If our generation succeeded in giving us happiness -- our forefathers, whatever you want to call it -- then why are we not happy as a global society and what do we do to change that?

I really feel we're at the tipping point of changing that in a very tangible and measurable way so that, who knows, 10 years from now we'll have a significant increase in companies, communities, and cities that are actually putting happiness at the top of their priorities, not just the traditional stuff when you talk about GDP and profitability, but a real balance of what's important in life.

Tonner: OK. To maybe turn the page back, too, toward just analyzing and looking at specific companies from an investor's perspective, beyond the obvious metrics -- things like profit per employee and employee retention -- are there any other key metrics here that we, as investors, can be looking at to find organizations that do deliver happiness and have the makings of potential long-term investments?

Lim: That's a good question. Right now I think the strongest ... I guess the easiest way to ascertain that, since there haven't been so many things developed around those, like happiness-based metrics, but where we're coming from is that if you're measuring all these things at the same time ...

For example, we have a tool that's co-developed by Nic Marks. Nic developed a Happy Planet index, and he had a pretty popular TEDTalk about it. He's a statistician based out of the U.K. We worked with him to create more of a Happy Business Index.

You can use these hardcore data coming from polling your employee workforce and seeing their happiness levels, based on science, and being able to correlate that to the traditional ones, because we now that's already being measured.

If you see that happening in the companies that you're looking to invest in, it's having that duality -- not just, "This is what happened, last quarter results," etcetera, etcetera, but also having the talk about, "This is actually the happiness levels of our employees," then that's a sure indicator that at least they're looking at both of the factors, not just one or the other.

Tonner: Jenn, for the budding entrepreneurs out there -- or anyone just looking to understand how to integrate this Delivering Happiness idea into the core DNA of a business -- if you were, say, getting a company off the ground what would some of the basic first steps you would take to make sure you were the kind of business that actually had Delivering Happiness integrated into its soul?

Lim: Yeah. The first thing is -- and this sounds very simple but it's actually, when it comes down to it, not so -- but number one is commitment. From that, then you can really just do all these different directions around it.

The biggest thing about doing something like happiness and creating core values and culture is that, especially for a starting company, once things get tough the first thing that entrepreneurs think about is, "Oh, we've got to do away with culture." "We can't care about human resources right now. We've got to focus on profits," and that's the number one thing that we've learned, especially at Zappos, that we started working and focusing on culture too late into the company.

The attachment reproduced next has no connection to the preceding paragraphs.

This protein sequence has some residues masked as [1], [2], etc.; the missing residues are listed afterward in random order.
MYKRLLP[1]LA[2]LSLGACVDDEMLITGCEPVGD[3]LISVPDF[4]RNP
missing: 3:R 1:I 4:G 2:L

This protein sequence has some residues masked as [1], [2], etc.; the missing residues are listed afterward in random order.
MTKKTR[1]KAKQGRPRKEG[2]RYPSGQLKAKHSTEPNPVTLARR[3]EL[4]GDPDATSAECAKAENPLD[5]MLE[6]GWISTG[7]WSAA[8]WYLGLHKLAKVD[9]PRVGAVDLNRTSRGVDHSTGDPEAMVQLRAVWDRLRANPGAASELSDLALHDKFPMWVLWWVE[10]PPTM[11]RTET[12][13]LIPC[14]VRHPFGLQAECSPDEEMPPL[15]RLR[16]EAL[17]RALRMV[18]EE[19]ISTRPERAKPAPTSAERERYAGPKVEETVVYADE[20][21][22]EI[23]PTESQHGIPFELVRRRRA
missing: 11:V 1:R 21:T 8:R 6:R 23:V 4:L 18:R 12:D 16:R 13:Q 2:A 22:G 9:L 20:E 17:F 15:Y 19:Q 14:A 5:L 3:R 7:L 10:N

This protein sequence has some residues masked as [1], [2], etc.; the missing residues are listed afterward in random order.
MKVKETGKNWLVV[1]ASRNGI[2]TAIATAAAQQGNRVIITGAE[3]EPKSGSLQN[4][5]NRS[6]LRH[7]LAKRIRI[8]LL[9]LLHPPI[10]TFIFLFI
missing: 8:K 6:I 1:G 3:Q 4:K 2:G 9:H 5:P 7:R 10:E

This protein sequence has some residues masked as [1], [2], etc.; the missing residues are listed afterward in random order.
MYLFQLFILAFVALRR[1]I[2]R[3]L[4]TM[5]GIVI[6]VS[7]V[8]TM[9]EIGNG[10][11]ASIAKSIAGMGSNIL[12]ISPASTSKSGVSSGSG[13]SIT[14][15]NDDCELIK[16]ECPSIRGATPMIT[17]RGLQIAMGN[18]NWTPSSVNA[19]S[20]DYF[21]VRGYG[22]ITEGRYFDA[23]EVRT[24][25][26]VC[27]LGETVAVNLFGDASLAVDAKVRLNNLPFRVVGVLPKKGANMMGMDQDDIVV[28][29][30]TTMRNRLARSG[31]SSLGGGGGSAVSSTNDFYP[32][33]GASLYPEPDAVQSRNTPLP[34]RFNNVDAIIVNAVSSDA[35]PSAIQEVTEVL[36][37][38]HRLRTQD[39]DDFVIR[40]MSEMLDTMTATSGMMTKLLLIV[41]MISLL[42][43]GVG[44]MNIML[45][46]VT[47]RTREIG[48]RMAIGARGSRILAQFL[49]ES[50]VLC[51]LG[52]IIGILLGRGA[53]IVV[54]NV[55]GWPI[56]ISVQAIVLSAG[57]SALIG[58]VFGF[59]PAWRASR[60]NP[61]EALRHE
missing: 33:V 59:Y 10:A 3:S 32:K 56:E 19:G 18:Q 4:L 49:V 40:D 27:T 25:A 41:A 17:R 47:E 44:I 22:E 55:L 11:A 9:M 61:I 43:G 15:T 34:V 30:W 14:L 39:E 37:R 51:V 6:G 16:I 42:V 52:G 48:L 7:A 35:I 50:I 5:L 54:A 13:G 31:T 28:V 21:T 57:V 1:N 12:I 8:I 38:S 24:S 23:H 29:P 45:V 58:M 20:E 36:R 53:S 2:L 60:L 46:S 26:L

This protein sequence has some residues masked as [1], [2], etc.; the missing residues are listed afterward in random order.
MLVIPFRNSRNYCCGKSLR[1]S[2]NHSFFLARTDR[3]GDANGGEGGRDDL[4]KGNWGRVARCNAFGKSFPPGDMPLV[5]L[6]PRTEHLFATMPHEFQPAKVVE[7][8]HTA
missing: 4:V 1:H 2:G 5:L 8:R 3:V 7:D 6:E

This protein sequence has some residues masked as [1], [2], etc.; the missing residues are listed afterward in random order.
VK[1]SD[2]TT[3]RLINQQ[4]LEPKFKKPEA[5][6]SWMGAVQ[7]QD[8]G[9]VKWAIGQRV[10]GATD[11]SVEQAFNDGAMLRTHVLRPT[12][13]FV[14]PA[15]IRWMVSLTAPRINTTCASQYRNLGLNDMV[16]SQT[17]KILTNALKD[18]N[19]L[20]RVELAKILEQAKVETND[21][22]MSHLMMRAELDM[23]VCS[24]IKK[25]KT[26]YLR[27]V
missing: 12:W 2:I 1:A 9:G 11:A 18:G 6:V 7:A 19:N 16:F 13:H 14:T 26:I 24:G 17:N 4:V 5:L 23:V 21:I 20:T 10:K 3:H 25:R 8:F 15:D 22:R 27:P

It just takes, as everyone knows, one person within a team or a division or the whole company that really changes the whole dynamic of whatever that grouping is, so number one is commitment.

Then after that realizing that, yes, this is an important factor of it. We all know that it's all people-based. Through that, then we start talking about metrics. Start measuring right away, based on your values, assuming you've already developed them.

If you haven't, go through this long exercise of asking everyone what their values are, and going through the process of actually filtering to, "What are our top values?" Through that process you might find people that are not culture fits. It's a really good exercise, actually, because it becomes almost voluntary that they say ... You're looking at this and, "This is not the company I want to be a part of."

For example, someone at Apple (NASDAQ: AAPL) or Target (NYSE: TGT) or IBM (NYSE: IBM), I would highly not recommend going to Zappos because it's such a different culture. To no one's blame, it's just what kind of an environment do you want to thrive in?

Yeah, commitment, start measuring right away, and follow up on your values and make sure that you live and breathe them on a day-to-day basis, and like I said, hire and fire by them.

Tonner: Then for the people viewing this out there, say they maybe identify with some of the things we're saying, and they recognize maybe, "I'm not necessarily working for a business that has Delivering Happiness at its core."

What are some of the questions or minor changes or adjustments they could make to hopefully start either delivering this, or just where should they begin?

Lim: Sure. It, unfortunately, is more common than not that people are in this environment and they're thinking, "Do I really want to be here?"

The simplest question that we always ask first is, "What are your personal core values, and what are your company's core values, and are the aligned?" If they're not, then that's an immediate red flag that it's not the right environment for you.

Or maybe they're not living up to their core values, and doing things that are anti of what they said they believe in. That's another flag.

Unfortunately, the obvious thing is just saying, "Leave the place."

Tonner: "See you later," yeah.

Lim: Yeah, get another job. But of course it's not that easy, and we all have different responsibilities and all that, so what we say is -- and this is, again, going back to the science and positive psychology -- is all we can really affect ... we have, depending on what kind of studies you're reading, from 50 to 90% control of our external happiness, and that basically internalizes it.

Knowing that we have the power, no matter what genetic DNA we were born in, no matter our environment, we always have a certain level of control of our happiness, so that's what we say number one is. "Well, yes. Maybe my management doesn't understand this. Maybe my company doesn't live by its values, but I can control my own perspective on it. I can control at least maybe my team's perspective on it."